OpenMediaVault – A few notes

Following on from my brief look at FreeNAS here, I thought I’d do a quick article on OpenMediaVault as well. While it isn’t quite as mature as FreeNAS, it is based on Debian. I’ve had a soft spot for Debian ever since I was able to get it running on a DECpc AXP 150 I had lying about many moons ago. The Jensen is no longer with us, but the fond memories remain. Anyway …

Firstly, you can download OpenMediaVault here. It’s recommended that you install it on a hard drive (ideally in a RAID 1 configuration) rather than on USB or SD cards. Theoretically you could put it on a stick and redirect the more frequently written stuff to a RAM disk if you really didn’t want to give up the SATA ports on your board. I decided to use an SSD I had laying about as I couldn’t be bothered with more workarounds and “tweaks”. You can follow this guide to setup some semi-automated backup of the configuration.

Secondly, here’s a list of the hardware I used for this build:

  • Mainboard – ASRock N3700-ITX
  • CPU – Intel Quad-Core Pentium Processor N3700 (on-board)
  • RAM – 2 * Kingston 8GB 1600MHz DDR3 Non-ECC CL11 SODIMM
  • HDDs – 1 * SSD, 8 * Seagate Constellation ES 2TB drives
  • SATA Controller PCIe x1 4-port SATA III controller (non-RAID), using a Marvell 88SE9215 chipset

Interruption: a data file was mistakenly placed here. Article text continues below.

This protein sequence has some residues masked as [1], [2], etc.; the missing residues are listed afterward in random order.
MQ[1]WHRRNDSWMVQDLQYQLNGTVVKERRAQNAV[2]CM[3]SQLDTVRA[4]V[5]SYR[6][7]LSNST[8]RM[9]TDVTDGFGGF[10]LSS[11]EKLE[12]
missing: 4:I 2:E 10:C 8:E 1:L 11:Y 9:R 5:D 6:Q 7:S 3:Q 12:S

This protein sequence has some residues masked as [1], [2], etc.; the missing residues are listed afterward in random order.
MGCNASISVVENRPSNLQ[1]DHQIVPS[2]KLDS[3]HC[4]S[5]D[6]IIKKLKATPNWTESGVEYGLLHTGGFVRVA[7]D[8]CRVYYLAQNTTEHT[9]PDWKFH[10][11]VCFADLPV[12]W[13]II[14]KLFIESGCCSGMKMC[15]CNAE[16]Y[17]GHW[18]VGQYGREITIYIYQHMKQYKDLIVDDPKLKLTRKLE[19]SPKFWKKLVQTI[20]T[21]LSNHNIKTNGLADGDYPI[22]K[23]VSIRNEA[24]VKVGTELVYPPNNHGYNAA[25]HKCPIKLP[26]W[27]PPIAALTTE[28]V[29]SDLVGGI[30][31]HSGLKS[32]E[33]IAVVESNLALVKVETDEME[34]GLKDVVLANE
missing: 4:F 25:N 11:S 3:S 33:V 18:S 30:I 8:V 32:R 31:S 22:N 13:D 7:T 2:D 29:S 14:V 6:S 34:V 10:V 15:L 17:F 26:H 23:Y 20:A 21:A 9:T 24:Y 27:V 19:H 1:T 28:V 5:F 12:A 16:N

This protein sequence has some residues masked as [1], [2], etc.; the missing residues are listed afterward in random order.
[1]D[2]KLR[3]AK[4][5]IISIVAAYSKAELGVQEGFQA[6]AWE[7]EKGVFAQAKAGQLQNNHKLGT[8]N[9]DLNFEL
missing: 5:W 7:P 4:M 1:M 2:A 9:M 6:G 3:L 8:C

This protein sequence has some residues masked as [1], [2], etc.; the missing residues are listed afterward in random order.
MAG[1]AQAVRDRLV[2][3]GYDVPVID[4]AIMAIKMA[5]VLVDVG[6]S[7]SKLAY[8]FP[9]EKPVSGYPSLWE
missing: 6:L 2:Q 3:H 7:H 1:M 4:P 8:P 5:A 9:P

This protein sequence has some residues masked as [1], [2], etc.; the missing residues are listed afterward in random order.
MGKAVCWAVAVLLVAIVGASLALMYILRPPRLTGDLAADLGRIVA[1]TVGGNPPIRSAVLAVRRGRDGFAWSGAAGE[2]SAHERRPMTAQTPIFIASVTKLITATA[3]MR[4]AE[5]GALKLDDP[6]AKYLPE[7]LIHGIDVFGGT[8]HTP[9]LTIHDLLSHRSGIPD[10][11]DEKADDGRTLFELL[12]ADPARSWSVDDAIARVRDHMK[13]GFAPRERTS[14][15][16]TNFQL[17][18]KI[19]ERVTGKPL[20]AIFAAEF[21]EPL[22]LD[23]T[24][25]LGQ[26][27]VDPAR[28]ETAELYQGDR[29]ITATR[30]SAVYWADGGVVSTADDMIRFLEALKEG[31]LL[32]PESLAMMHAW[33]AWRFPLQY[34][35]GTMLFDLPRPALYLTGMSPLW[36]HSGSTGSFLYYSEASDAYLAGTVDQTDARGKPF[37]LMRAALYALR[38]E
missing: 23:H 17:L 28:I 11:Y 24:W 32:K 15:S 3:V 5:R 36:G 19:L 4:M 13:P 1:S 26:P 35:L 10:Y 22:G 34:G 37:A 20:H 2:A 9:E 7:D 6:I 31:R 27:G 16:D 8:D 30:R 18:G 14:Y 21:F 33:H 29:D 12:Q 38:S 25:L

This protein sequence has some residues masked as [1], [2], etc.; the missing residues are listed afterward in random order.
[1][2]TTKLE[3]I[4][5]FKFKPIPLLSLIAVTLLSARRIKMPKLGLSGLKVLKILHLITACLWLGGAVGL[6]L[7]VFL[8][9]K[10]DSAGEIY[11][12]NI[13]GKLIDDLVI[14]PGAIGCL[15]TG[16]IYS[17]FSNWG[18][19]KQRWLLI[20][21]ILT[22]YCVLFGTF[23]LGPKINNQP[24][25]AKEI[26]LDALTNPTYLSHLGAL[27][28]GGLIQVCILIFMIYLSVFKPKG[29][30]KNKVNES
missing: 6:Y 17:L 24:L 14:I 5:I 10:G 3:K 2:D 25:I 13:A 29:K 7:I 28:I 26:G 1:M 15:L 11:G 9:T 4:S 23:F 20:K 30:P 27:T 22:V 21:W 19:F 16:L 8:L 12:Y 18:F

• IO Crest Mini PCIe 2-port SATA III controller (RAID capable), using a Syba (?) chipset
  • Case – Fractal Design Node 804
  • PSU – Silverstone Strider Essential 400W


You’ll notice the lack of ECC RAM, and the board is limited in SATA ports, hence the requirement for a single-lane, 4-port SATA card. I’m really not the best at choosing the right hardware for the job. The case is nice and roomy, but there’s no hot-swap for the disks. A better choice would have been a workstation-class board with support for ECC RAM, a decent CPU and a bunch of SATA ports in a micro-ATX form-factor. I mean, it works, but it could have been better. I’d like to think it’s because the market is a bit more limited in Australia, but it’s more because I’m not very good at this stuff.

Thirdly, if you do end up with the ASRock board, you’ll need to make a change to your grub configuration so that the board will boot headless. To do this, ssh or console onto the machine and edit /etc/default/grub. Uncomment GRUB_TERMINAL=console (by removing the #). You’ll then need to run update-grub and you should be right to boot the machine without a monitor connected.

Finally, the OMV experience has been pretty good thus far. None of these roll-your-own options are as pretty as their QNAP or Synology brethren from a UX perspective, but they do the job in a functional, if somewhat sparse fashion. That said, having been a QNAP user for a about 7 years now, I remember that it wasn’t always the eye candy that it is nowadays. Also of note, OMV has a pretty reasonable plugin ecosystem you can leverage, with Plex and a bunch of extras being fairly simple to install and configure. I’m looking forward to running this thing through its paces and posting the performance and useability results.